Low-Carbon Power Sector Regulation: International Experience from Brazil, Europe, and the United States


With the power sector in China accounting for more than half of annual coal consumption, it will play a key role in meeting the government’s goals to reduce carbon emissions, reduce coal consumption, and improve air quality. Under the auspices of the 12th Five-Year Plan (2011–2015) and the Air Pollution Prevention and Control Action Plan (2013–2017), many provinces and municipalities set very ambitious 2017 goals for coal consumption reduction and air quality improvement. Transformation of the power sector will be crucial to meeting these goals.

Low-Carbon Power Sector Regulation: International Experience from Brazil, Europe, and the United States surveys power sector regulation in the United States, the European Union, and Brazil, highlighting issues important for carbon emissions regulation. The paper offers five key recommendations to align power sector regulation with policy goals in China:

  • Design an effective regulatory model: Careful attention to how regulatory decisions can help decrease emissions is essential. The question for China is how to take advantage of international best practices in regulation and design a regulatory model that is best suited to China’s needs and character, while meeting China’s long-term environmental and emissions goals at lowest cost and least risk.
  • Utilize energy efficiency as a power sector resource: China already has a set of policies for promoting energy efficiency across the economy, including the “Top 10,000” program, the energy conservation supervision system, and various codes and standards. Integrating this long-standing commitment to energy conservation into a well-designed power sector plan that considers all costs and benefits of various resource options, including energy efficiency, would highlight many further opportunities to displace coal plants and reduce emissions.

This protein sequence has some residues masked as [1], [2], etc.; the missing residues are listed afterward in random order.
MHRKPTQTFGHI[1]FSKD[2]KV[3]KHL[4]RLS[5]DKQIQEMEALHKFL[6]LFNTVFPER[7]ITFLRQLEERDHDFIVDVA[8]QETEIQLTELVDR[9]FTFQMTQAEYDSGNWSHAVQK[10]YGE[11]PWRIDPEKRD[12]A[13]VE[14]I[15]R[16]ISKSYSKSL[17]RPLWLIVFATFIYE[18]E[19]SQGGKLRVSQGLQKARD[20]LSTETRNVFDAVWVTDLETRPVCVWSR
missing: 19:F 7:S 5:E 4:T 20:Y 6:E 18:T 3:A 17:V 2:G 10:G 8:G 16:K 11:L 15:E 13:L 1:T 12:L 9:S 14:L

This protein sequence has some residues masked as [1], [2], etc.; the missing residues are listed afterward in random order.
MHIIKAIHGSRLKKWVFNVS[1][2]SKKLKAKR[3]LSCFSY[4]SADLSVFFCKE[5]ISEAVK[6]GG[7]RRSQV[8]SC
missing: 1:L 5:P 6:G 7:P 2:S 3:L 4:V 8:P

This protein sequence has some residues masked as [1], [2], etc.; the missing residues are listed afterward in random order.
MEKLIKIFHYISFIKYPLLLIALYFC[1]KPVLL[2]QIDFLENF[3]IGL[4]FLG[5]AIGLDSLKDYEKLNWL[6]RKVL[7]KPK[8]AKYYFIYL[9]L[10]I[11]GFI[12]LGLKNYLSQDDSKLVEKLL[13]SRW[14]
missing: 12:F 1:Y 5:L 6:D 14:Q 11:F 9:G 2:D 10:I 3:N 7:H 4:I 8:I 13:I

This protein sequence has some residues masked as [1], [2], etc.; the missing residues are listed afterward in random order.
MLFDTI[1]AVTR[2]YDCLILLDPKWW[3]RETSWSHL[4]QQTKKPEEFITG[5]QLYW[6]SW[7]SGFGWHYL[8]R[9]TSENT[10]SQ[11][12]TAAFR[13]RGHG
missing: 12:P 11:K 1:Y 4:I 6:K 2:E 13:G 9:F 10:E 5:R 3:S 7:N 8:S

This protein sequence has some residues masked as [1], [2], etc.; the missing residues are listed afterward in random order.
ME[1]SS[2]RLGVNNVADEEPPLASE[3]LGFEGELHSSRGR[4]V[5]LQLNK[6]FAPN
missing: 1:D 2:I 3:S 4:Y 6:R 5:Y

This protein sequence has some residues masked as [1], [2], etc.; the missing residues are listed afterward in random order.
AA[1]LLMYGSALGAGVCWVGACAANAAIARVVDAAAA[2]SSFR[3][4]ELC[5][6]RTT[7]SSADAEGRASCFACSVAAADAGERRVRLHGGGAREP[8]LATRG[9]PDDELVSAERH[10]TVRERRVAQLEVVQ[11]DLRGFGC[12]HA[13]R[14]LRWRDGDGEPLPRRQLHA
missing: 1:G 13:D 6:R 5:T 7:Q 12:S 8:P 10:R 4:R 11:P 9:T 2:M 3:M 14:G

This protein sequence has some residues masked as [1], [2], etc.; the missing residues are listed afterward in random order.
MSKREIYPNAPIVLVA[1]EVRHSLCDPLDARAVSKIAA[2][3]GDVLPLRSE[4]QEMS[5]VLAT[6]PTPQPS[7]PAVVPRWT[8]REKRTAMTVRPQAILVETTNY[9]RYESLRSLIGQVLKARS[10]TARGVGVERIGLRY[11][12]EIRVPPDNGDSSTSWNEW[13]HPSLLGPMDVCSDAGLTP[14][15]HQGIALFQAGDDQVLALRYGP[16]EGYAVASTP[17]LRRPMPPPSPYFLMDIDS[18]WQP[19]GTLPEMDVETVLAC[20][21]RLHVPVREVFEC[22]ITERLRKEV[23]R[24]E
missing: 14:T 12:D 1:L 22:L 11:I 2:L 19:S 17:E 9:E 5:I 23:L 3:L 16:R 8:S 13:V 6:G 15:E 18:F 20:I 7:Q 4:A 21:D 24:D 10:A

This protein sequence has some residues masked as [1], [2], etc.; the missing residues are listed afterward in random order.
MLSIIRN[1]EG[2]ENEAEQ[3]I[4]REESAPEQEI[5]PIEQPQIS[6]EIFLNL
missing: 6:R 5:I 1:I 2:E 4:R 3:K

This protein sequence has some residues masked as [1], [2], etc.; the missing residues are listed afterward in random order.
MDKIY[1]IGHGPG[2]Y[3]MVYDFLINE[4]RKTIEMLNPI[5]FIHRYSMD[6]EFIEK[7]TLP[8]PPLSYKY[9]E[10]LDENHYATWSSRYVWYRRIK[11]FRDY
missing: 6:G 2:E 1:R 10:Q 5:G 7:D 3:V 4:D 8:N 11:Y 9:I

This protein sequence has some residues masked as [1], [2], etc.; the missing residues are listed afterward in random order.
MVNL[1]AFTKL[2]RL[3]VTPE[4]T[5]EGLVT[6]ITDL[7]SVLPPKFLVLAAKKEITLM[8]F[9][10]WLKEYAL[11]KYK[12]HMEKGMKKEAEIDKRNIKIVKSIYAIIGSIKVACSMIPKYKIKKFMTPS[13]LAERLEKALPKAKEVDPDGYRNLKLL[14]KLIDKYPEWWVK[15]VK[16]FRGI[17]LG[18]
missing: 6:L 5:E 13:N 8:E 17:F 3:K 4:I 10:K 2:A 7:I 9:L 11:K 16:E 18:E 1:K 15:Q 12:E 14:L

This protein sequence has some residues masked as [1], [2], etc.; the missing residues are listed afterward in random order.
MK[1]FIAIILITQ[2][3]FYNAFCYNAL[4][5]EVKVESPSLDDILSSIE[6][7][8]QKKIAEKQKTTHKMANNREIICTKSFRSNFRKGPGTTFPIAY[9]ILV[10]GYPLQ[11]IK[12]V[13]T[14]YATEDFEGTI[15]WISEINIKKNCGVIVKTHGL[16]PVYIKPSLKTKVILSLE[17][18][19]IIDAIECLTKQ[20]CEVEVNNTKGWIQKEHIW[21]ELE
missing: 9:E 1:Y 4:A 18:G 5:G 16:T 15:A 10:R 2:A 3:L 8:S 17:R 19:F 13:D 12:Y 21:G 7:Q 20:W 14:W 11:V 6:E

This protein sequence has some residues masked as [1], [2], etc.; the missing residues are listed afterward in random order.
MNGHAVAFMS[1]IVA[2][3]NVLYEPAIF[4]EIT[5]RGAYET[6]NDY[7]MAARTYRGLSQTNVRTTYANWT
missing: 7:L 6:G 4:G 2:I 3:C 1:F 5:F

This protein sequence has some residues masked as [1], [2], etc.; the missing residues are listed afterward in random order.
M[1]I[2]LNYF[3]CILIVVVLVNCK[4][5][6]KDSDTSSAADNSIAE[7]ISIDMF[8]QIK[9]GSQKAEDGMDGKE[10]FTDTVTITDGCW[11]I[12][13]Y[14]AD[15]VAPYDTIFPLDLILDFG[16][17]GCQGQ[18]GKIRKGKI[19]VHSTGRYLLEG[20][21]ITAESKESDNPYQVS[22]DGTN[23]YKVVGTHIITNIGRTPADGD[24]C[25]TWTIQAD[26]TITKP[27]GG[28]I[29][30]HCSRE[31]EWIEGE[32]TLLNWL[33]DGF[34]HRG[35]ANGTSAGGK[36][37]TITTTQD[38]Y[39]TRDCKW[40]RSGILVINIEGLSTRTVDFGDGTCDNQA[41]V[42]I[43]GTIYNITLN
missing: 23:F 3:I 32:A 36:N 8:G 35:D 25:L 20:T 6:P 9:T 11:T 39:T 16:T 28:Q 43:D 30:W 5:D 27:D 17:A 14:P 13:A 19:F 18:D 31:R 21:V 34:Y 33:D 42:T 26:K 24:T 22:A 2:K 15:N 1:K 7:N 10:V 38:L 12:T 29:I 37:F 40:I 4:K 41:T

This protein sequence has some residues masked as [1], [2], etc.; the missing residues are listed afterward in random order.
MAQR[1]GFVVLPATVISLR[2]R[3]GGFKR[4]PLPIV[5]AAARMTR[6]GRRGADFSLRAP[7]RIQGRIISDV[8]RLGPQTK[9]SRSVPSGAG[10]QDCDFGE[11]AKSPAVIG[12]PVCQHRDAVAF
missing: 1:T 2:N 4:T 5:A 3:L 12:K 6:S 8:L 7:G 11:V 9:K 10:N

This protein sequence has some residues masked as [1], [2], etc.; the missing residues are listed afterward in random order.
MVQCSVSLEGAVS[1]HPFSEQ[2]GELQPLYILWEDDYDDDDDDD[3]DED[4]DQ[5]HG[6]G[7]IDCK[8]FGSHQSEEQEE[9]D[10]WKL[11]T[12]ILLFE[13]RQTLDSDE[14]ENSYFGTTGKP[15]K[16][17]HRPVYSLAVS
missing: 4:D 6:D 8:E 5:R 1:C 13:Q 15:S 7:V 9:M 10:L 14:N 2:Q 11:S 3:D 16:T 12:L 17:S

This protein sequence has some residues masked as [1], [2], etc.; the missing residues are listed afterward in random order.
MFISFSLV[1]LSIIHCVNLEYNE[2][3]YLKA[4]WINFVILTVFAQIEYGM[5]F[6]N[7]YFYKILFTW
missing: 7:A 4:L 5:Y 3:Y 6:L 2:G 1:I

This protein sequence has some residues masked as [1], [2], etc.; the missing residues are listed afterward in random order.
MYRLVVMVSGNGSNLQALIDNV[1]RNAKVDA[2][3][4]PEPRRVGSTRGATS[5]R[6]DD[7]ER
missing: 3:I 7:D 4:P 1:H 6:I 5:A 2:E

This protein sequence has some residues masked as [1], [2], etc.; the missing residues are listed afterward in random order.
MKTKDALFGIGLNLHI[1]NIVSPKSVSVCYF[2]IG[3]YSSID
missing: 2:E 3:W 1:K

• Manage variable renewables and supporting resources: China has had great success in mobilizing investment to rapidly expand power sector resources. However, challenges remain, particularly with integrating renewables into the grid. Drawing on the international experience, the paper offers a series of steps China can take to effectively integrate greater amounts of renewable resources into the grid.
  • Evolve generator dispatch: Generator operations are an extremely important determinant of the power sector’s costs and environmental performance. Moving toward a dispatch model based on variable generation costs will help reduce power sector emissions. One approach is to establish a two-part pricing scheme so that generators earn(1) a capacity price paid in RMB per kW per year, tied to generator availability, and (2) an energy price (reflecting short-run variable—mostly fuel—costs) paid in RMB per kWh, tied to generator output.
  • Integrate carbon-pricing policies with other emissions-reduction policies: Emissions trading schemes are designed to be well-integrated with other policies, particularly energy efficiency programs. This is because of the difficulty of relying on emissions prices alone to stimulate investment in energy savings and other clean energy resources. Pairing emissions trading schemes with programs that mobilize capital for direct, comprehensive investment in energy efficiency has worked well in other jurisdictions.

Although China has its own particular set of challenges and characteristics, the experiences in Brazil, EU, and the U.S.—both the successes and failures—offer insights and opportunities.

Low-Carbon Power Sector Regulation: International Experience from Brazil, Europe, and the United States is a consultant’s report commissioned by the World Bank and financed by the Energy Sector Management Assistance Program (ESMAP). The findings, interpretations, and conclusions expressed in this volume do not necessarily reflect the views of the Executive Directors of The World Bank or the governments they represent. They are entirely those of the Regulatory Assistance Project.

For more information, contact Max Dupuy.